By adding new water sources, the Mathewsons are better able to achieve their management goals. Most of the pastures are between 500-640 acres, with some being larger because of the rugged topography in the area. At first, they established a short season rotation with plenty of rest. “By doing that, we were able to increase the cool season grasses in number and productivity,” Mathewson explained. “We also started to see more plant diversity. Over time, the result was healthier, stronger and more productive plants that were better able to develop and had longer root systems that could better withstand grazing and drought,” he explained. “We have been able to increase our stocking rate 30 percent, while using less forage. We graze each pasture for 30 days, and let it rest 14 months. We are never in a pasture more than twice in three years.”

Managing in drought

In 2011, Mathewson said the family decided to switch the operation to yearlings after having a cow/calf, replacement heifer, and bull development operation for many years. With this year being exceptionally dry, the family purchased a little over half the number of yearlings they usually do to preserve their grass. “In some pastures, we only grazed 20 days instead of 30 because we had already taken our allotment of grass from those pastures,” he explained. “In a year like this, you have to be a disciplined manager. It would be easy to just take a little more grass, but in the end, overgrazing will hurt your pastures. It can allow weeds to take over, and it will take much longer to recover.”

“Drought is part of ranching, and the way it is managed is the difference between staying in business or not,” he continued. “Our area has drought conditions about once every four years. What we have learned is that a dependable water source is important because windmills can’t keep pace during a drought. Electric water becomes key. This year’s drought will impact cow/calf operators for years. Many ranchers have had to liquidate some of their herd and cull really deep. Even if we purchase new cattle to rebuild the herd, it takes time to breed our genetics back into these cattle.”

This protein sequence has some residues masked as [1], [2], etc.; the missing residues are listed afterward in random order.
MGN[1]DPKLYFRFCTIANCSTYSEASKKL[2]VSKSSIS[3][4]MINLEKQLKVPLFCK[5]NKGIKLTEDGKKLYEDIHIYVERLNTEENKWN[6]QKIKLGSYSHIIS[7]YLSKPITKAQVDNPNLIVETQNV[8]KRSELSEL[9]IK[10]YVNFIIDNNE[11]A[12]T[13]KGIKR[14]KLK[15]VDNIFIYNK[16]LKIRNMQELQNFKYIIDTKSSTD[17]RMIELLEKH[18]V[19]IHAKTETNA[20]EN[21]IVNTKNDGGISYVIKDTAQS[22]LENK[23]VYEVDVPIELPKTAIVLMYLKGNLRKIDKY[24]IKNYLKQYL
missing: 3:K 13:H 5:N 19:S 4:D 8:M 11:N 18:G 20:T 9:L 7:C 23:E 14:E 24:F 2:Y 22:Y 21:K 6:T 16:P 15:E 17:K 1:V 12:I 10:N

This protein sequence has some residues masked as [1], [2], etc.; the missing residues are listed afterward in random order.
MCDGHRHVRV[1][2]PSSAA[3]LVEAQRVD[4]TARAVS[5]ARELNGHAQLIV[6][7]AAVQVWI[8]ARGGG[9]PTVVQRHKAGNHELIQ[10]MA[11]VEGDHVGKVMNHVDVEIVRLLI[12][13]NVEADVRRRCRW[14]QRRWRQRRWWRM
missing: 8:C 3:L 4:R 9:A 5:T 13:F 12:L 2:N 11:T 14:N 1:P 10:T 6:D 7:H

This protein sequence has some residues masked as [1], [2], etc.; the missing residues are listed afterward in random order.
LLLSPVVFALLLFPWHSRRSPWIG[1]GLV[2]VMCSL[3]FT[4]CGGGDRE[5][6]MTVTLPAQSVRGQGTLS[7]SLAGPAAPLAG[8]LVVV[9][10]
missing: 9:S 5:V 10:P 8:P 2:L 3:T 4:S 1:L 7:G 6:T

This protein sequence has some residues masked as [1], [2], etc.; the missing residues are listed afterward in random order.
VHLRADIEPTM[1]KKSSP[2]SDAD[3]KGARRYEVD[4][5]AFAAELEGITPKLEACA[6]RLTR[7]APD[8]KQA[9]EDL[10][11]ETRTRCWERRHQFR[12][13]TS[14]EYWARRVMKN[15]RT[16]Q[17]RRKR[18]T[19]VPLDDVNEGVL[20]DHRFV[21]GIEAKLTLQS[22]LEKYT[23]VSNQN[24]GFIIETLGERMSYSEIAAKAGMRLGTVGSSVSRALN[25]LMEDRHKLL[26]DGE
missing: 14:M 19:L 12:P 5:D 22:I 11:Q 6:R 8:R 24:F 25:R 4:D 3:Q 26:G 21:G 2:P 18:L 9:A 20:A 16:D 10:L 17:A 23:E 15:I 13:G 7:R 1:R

Conservation is key

The Mathewson family has worked with the Natural Resources Conservation Service with some cost-share programs to improve the land and environment. “What conservation means to us is grazing animals in a responsible way that preserves ground cover, improves habitat, and allows more diversity of plant species,” Mathewson explained. “We work with natural sources to develop delicious, high-quality protein that we, as humans, utilize through beef. We have improved the habitat in our area by taking less forage, improving water sources, and planting trees to not only improve the habitat, but to beautify the environment. We have also worked to feed native grasses and improve poor cropland any way we can.”

The Mathewsons were recognized by Nebraska Governor Dave Heineman in 2011 as the Leopold Conservation winners in Nebraska. This award is presented each year to individuals or families who demonstrate extraordinary natural resource conservation and land management. For more information about the Mathewson’s, they can be reached by email at or